Today we prepared and reseeded the nursery for out fairway turf.  In late fall, a little over half of the nursery was removed to sod areas on the course.  Some of those areas included the herbicide damage on 2 approach, and several areas in the driving range fairway.

The area was stripped of any remaining sod pieces earlier in the week, then today we began tilling up the area and removing any rocks that came to the surface.

After the area was prepared, we seeded and fertilized the area, then covered with a blanket.  The blanket is in place to keep moisture on the surface for a longer period of time to aid in seed germination, and seedling growth.  After a good stand of grass is growing the cover will be removed.

It was seeded in anticipation of some forecasted help from the weather report this coming weekend.  As usual, we will keep you posted on the progress of the seed.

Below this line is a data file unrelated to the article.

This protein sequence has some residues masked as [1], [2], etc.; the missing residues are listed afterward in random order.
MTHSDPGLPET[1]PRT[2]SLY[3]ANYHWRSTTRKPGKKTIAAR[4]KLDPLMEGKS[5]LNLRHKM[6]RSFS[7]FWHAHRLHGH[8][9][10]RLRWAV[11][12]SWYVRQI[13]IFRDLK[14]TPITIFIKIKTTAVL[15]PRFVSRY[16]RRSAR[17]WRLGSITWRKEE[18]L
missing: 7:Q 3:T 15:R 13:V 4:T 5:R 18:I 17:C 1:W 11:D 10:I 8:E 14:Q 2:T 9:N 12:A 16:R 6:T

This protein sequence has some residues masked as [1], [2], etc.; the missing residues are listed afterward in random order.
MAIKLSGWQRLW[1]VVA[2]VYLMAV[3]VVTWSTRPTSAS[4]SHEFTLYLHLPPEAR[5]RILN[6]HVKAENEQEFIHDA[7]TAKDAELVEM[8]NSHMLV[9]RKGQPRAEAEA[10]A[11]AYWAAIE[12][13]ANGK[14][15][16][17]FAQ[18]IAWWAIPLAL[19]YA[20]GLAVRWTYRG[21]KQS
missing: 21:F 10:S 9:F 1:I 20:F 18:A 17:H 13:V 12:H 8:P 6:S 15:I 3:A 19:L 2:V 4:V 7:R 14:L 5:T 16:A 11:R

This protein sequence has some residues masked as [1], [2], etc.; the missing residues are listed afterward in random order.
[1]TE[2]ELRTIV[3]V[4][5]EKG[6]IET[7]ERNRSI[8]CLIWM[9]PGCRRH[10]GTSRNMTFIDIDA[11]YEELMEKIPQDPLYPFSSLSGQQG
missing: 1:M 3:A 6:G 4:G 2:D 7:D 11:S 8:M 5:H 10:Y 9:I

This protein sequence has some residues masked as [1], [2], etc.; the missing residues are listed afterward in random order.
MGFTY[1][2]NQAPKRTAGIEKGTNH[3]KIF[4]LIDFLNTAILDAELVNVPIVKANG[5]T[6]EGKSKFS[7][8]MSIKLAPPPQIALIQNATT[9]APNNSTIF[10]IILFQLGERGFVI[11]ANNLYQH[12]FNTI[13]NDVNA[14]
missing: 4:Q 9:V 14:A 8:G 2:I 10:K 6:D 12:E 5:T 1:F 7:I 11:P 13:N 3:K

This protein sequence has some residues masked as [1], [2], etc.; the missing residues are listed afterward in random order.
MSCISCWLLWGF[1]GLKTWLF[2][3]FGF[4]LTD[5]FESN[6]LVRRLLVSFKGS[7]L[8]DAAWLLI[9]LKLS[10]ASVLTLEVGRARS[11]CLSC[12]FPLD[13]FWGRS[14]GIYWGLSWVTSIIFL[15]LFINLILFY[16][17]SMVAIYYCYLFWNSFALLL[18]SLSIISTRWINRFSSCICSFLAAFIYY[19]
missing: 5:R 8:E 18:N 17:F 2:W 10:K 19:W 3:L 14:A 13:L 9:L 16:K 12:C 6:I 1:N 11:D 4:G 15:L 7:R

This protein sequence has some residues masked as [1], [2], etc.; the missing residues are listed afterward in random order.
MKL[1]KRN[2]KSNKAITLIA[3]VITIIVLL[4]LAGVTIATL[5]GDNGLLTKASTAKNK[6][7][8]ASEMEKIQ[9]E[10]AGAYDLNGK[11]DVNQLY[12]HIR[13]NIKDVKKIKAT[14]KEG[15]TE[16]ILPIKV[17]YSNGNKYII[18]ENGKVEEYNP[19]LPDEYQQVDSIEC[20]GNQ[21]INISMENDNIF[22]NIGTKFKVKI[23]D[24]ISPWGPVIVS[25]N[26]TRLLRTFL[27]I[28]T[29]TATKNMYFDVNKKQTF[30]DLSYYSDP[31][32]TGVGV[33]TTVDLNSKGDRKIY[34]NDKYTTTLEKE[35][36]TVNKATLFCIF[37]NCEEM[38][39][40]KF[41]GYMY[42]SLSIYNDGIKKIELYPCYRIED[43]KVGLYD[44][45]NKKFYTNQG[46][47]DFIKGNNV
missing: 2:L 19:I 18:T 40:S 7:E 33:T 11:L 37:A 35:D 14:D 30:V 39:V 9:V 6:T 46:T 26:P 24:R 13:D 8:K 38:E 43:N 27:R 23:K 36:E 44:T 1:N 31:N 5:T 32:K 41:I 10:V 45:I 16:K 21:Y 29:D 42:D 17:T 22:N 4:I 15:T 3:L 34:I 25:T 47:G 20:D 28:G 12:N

I have posted the most recent Turf Scouting Report from Friday, April 16.  This issue is highlighting the abnormally warm temperatures we have had recently. April 16 Turf Scouting Report.

I took this picture today of the flowers by 1 tee and had to share it with you.
You can now enjoy the fountain again as you make your way around the course.  The repairs were made to the fountain over the winter, and we got it back into the pond and running today.

Here is a picture of the fountain ready to be take back out to the pond.  It is inverted from this position when it is in the pond.  The silver casing on the top is a water proof case which houses the motor.  The motor spins a prop that pushes water through the white pipe and out the top.  The black plastic disc is a floatation devise for the motor.